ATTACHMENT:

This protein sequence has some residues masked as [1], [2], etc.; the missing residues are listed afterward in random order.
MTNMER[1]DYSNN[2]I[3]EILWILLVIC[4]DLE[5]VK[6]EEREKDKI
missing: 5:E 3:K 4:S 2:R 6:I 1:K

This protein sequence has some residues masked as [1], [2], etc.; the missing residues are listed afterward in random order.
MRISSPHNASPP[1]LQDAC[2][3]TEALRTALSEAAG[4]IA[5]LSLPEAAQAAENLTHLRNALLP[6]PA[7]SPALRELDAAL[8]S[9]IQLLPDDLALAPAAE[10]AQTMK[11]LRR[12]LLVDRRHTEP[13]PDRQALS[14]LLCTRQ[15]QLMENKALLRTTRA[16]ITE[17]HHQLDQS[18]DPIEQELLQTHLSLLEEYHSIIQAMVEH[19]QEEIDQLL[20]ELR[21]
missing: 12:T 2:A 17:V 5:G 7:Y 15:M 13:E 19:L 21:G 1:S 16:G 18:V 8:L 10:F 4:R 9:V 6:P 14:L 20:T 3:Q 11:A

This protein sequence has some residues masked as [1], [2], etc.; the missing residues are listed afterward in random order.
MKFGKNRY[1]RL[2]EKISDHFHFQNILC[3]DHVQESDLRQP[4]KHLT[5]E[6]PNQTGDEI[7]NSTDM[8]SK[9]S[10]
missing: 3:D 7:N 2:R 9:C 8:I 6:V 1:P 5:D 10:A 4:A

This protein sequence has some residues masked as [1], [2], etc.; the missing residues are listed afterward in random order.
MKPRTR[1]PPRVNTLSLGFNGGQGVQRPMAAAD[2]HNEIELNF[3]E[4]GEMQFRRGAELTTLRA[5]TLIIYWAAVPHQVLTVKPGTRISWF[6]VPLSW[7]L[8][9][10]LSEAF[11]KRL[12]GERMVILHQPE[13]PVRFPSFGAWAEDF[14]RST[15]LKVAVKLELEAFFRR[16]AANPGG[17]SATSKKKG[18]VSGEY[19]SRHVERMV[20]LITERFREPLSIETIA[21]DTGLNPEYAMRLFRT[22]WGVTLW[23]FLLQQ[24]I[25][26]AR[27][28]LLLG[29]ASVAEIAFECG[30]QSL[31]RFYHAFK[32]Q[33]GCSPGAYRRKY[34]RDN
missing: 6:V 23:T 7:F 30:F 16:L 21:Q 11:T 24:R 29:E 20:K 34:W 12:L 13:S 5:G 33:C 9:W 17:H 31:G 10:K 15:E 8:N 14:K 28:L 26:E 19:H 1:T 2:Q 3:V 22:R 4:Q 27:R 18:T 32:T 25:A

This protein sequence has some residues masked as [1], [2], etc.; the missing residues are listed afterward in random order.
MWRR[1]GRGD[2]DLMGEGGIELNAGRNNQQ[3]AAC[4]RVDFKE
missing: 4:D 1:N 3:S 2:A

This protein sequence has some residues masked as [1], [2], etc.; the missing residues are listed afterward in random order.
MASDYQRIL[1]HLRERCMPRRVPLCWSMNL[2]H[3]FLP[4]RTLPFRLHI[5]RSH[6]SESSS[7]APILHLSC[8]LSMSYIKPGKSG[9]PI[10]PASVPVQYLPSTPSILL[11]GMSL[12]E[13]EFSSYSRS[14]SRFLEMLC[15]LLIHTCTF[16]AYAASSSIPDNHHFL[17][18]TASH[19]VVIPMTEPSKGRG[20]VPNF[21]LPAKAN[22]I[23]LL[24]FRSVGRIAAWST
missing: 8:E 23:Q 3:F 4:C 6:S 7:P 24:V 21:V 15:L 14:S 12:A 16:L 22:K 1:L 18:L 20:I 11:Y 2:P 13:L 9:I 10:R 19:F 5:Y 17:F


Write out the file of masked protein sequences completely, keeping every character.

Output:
This protein sequence has some residues masked as [1], [2], etc.; the missing residues are listed afterward in random order.
MTNMER[1]DYSNN[2]I[3]EILWILLVIC[4]DLE[5]VK[6]EEREKDKI
missing: 5:E 3:K 4:S 2:R 6:I 1:K

This protein sequence has some residues masked as [1], [2], etc.; the missing residues are listed afterward in random order.
MRISSPHNASPP[1]LQDAC[2][3]TEALRTALSEAAG[4]IA[5]LSLPEAAQAAENLTHLRNALLP[6]PA[7]SPALRELDAAL[8]S[9]IQLLPDDLALAPAAE[10]AQTMK[11]LRR[12]LLVDRRHTEP[13]PDRQALS[14]LLCTRQ[15]QLMENKALLRTTRA[16]ITE[17]HHQLDQS[18]DPIEQELLQTHLSLLEEYHSIIQAMVEH[19]QEEIDQLL[20]ELR[21]
missing: 12:T 2:A 17:V 5:G 7:Y 15:M 13:E 19:L 21:G 1:S 16:G 18:V 8:L 10:F 4:R 9:V 6:P 14:L 20:T 3:Q 11:A

This protein sequence has some residues masked as [1], [2], etc.; the missing residues are listed afterward in random order.
MKFGKNRY[1]RL[2]EKISDHFHFQNILC[3]DHVQESDLRQP[4]KHLT[5]E[6]PNQTGDEI[7]NSTDM[8]SK[9]S[10]
missing: 3:D 7:N 2:R 9:C 8:I 6:V 1:P 5:D 10:A 4:A

This protein sequence has some residues masked as [1], [2], etc.; the missing residues are listed afterward in random order.
MKPRTR[1]PPRVNTLSLGFNGGQGVQRPMAAAD[2]HNEIELNF[3]E[4]GEMQFRRGAELTTLRA[5]TLIIYWAAVPHQVLTVKPGTRISWF[6]VPLSW[7]L[8][9][10]LSEAF[11]KRL[12]GERMVILHQPE[13]PVRFPSFGAWAEDF[14]RST[15]LKVAVKLELEAFFRR[16]AANPGG[17]SATSKKKG[18]VSGEY[19]SRHVERMV[20]LITERFREPLSIETIA[21]DTGLNPEYAMRLFRT[22]WGVTLW[23]FLLQQ[24]I[25][26]AR[27][28]LLLG[29]ASVAEIAFECG[30]QSL[31]RFYHAFK[32]Q[33]GCSPGAYRRKY[34]RDN
missing: 6:V 23:T 7:F 30:F 16:L 21:Q 11:T 24:R 29:E 20:K 34:W 12:L 13:S 5:G 33:C 9:W 17:H 31:G 10:K 15:E 8:N 14:K 28:L 26:E 19:H 1:T 2:Q 3:V 22:R 4:Q 27:R 18:T 32:T 25:A

This protein sequence has some residues masked as [1], [2], etc.; the missing residues are listed afterward in random order.
MWRR[1]GRGD[2]DLMGEGGIELNAGRNNQQ[3]AAC[4]RVDFKE
missing: 4:D 1:N 3:S 2:A

This protein sequence has some residues masked as [1], [2], etc.; the missing residues are listed afterward in random order.
MASDYQRIL[1]HLRERCMPRRVPLCWSMNL[2]H[3]FLP[4]RTLPFRLHI[5]RSH[6]SESSS[7]APILHLSC[8]LSMSYIKPGKSG[9]PI[10]PASVPVQYLPSTPSILL[11]GMSL[12]E[13]EFSSYSRS[14]SRFLEMLC[15]LLIHTCTF[16]AYAASSSIPDNHHFL[17][18]TASH[19]VVIPMTEPSKGRG[20]VPNF[21]LPAKAN[22]I[23]LL[24]FRSVGRIAAWST
missing: 8:E 23:Q 3:F 4:C 6:S 7:P 24:V 21:V 15:L 14:S 12:A 16:L 22:K 1:L 18:L 20:I 11:Y 2:P 13:L 9:I 10:R 19:F 5:Y 17:F